“My mom said, ‘I swear, it sounds they’re calling, “Mom! Mom!”’ Jill said. “They’re like dogs. They’ll take their head and flip your hand because they want to be petted.

“They all have names. Rose and Cookie were the first two. They started my obsession with goats.”

Jill’s 5-year-old son, Josiah, has taken to goats as well. He placed runner-up in showmanship last year during the 4-H/FFA goat show at the Laurel County Fair. One of Jill’s French Alpine goats won its class.

Jill’s nickname at her church is “the goat lady,” a far cry from her occupation as a restaurant manager 10 years ago. Her management career ended at age 24 when she was stricken with Crohn's disease.

“I had to stop working for a long time,” Jill said. “I had to have multiple surgeries, and my colon was completely removed. But the Lord has taken care of me.”

Back on her feet, Jill now stays busy tending to her sheep and goats, and making soap.

“When I started making soap, I would give it to my parents, family, and friends,” Jill said. “Everybody loved it. They would tell me, ‘I need some more,’ so it seemed like a good business to start.

“More people are looking for natural products without all the chemicals and detergents. It took on a life of its own.”

Instead of the three ingredients of her mother’s day, Jill’s modern recipe includes cocoa and shea butters; avocado, coconut, and olive oils; safflower; and tallow.

“Combine all those skin-loving ingredients with goat’s milk,” Jill wrote on the company’s website, and “you have a product that your skin will soak up and love.”

In addition to an online boutique on the website, Jill sells her soaps at Renfro Valley Country Store and The Corkscrew Inc. in Whitesburg, where her younger sister, Angie Smith, lives.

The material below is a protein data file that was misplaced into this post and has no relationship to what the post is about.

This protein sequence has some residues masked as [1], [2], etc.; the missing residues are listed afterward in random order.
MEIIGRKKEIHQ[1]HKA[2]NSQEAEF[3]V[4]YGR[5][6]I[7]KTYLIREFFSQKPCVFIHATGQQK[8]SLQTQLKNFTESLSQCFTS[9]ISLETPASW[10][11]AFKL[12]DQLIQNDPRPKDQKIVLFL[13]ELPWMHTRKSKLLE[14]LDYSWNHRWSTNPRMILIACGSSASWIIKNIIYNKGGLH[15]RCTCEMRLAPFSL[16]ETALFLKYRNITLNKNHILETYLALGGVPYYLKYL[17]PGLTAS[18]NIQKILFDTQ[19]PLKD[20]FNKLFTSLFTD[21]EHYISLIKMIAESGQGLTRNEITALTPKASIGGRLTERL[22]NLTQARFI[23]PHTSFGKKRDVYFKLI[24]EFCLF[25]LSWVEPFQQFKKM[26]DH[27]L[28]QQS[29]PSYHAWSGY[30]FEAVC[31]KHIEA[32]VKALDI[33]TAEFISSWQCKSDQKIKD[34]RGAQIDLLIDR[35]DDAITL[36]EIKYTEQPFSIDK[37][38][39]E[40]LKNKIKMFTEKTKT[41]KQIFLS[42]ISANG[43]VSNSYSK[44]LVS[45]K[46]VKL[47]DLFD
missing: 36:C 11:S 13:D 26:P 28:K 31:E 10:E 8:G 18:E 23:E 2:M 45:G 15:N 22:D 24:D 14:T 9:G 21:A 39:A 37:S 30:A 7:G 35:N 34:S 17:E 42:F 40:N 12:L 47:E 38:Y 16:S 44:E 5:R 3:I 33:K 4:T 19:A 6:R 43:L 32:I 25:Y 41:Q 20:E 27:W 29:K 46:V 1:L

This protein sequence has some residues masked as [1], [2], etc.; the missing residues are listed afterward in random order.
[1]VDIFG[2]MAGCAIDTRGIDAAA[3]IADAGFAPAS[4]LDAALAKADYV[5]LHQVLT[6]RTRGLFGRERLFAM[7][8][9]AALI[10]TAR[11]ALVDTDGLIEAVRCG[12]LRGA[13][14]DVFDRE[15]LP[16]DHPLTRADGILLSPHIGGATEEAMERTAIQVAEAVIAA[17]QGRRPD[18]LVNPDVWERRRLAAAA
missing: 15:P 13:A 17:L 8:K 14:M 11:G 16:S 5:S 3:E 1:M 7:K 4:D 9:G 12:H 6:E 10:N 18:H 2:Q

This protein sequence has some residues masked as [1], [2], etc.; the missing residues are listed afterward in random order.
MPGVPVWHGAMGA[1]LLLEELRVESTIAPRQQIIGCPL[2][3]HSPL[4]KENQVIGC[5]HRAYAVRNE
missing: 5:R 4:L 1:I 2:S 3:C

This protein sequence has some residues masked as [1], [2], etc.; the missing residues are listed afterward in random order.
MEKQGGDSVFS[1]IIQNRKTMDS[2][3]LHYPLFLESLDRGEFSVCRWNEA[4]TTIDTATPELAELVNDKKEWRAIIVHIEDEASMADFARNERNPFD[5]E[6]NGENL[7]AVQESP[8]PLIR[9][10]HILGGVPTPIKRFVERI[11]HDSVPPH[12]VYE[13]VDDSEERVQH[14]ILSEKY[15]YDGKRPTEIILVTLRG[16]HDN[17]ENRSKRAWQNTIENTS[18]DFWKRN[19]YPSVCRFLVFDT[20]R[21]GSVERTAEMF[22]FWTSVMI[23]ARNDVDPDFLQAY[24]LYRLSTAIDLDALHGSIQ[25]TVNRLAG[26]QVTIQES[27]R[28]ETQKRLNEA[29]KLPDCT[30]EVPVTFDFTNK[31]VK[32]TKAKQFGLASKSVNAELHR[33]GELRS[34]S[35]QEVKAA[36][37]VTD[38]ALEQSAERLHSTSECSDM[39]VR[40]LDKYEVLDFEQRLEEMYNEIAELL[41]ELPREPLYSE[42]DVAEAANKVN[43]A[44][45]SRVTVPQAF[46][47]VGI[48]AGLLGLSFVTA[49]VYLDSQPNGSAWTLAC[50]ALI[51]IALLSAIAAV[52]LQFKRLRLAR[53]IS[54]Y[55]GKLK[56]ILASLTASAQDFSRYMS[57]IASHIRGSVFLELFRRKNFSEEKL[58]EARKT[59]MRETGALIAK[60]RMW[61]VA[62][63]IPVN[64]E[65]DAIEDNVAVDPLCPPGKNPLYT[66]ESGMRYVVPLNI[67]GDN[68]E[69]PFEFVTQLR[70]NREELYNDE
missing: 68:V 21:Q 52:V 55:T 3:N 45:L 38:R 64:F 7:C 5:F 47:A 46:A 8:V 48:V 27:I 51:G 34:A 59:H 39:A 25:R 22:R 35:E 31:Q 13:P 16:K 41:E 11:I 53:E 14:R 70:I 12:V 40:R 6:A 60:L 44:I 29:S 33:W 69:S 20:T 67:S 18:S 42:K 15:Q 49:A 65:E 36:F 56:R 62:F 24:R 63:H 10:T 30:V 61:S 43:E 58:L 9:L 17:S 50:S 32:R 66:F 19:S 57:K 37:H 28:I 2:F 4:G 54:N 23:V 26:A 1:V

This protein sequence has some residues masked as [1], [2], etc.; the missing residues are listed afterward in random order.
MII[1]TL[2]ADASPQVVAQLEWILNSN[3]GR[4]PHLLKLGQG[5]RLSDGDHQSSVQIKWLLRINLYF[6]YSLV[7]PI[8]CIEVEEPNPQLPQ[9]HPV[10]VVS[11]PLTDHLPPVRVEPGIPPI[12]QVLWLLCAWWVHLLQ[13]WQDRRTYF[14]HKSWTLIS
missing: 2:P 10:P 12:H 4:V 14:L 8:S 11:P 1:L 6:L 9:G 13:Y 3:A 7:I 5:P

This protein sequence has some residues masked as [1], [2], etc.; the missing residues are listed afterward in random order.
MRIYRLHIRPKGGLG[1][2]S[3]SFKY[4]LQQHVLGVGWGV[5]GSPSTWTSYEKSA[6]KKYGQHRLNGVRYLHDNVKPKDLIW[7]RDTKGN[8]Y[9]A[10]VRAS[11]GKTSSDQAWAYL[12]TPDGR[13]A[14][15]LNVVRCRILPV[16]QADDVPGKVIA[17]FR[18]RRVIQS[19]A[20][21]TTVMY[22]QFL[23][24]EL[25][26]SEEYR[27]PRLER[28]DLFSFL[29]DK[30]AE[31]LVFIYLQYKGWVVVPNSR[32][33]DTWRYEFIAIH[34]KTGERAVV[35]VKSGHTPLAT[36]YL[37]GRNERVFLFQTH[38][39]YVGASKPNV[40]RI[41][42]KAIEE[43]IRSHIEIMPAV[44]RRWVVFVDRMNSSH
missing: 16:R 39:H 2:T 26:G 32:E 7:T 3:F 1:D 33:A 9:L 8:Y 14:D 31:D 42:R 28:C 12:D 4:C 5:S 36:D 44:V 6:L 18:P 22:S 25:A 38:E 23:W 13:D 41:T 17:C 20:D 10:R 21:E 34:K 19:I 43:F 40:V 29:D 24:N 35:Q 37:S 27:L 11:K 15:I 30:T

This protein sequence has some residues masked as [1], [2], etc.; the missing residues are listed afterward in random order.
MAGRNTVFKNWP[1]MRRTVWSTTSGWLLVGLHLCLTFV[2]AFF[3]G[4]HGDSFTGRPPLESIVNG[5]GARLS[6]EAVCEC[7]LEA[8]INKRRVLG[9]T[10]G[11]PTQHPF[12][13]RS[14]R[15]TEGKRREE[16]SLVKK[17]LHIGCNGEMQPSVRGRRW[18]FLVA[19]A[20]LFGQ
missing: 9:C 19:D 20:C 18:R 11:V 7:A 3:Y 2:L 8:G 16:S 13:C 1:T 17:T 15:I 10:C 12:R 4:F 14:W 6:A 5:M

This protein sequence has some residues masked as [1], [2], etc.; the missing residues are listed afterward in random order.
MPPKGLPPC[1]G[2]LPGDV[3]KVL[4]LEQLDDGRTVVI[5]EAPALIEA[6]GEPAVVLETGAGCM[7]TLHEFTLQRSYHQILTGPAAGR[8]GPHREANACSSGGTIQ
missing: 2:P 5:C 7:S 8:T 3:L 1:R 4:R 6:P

Her product line also includes Mason jar candles, made using beeswax from several local beekeepers.

One thing that sets Jill’s soaps apart is her artistic touch. Jill makes “cupcakes,” but not the kind you bake in an oven. The base of Jill’s version is made of bath balm, while the top is made of soap.

“They look like the cupcakes you eat,” Jill said. “A lot of people buy them for gifts, and people put them in their bathroom for the scent.

“I’ve made baby shower favors for a gentleman in Wisconsin. He wanted yellow ducks [made of soap] in satin bags.”

In April, Jill began making Apollo soap using imported Laurel Berry oil from Turkey combined with castor and olive oils and goat’s milk.

“It has really good healing properties for skin irritation,” she said. “I take it to craft fairs to get feedback.”

Jill’s top soap sellers are Forever Love and black raspberry vanilla.

Jill’s soap-making has graduated from a mixing bowl, which made 19 bars, to a 5-gallon bucket, which makes 66. She said she can make 330 bars per day by herself.

“If business increases, I could hire employees,” Jill said. “The most time-consuming thing is measuring all the ingredients.

“I’d like this [business] to go as far as I can possibly take it,” she added. “I would love to have my stuff in every town I can possibly get into in Kentucky, but I want to stay handmade. I don’t want to get too big because the personality gets lost.”

For more information, go to www.appalachiaanimalfarm.com.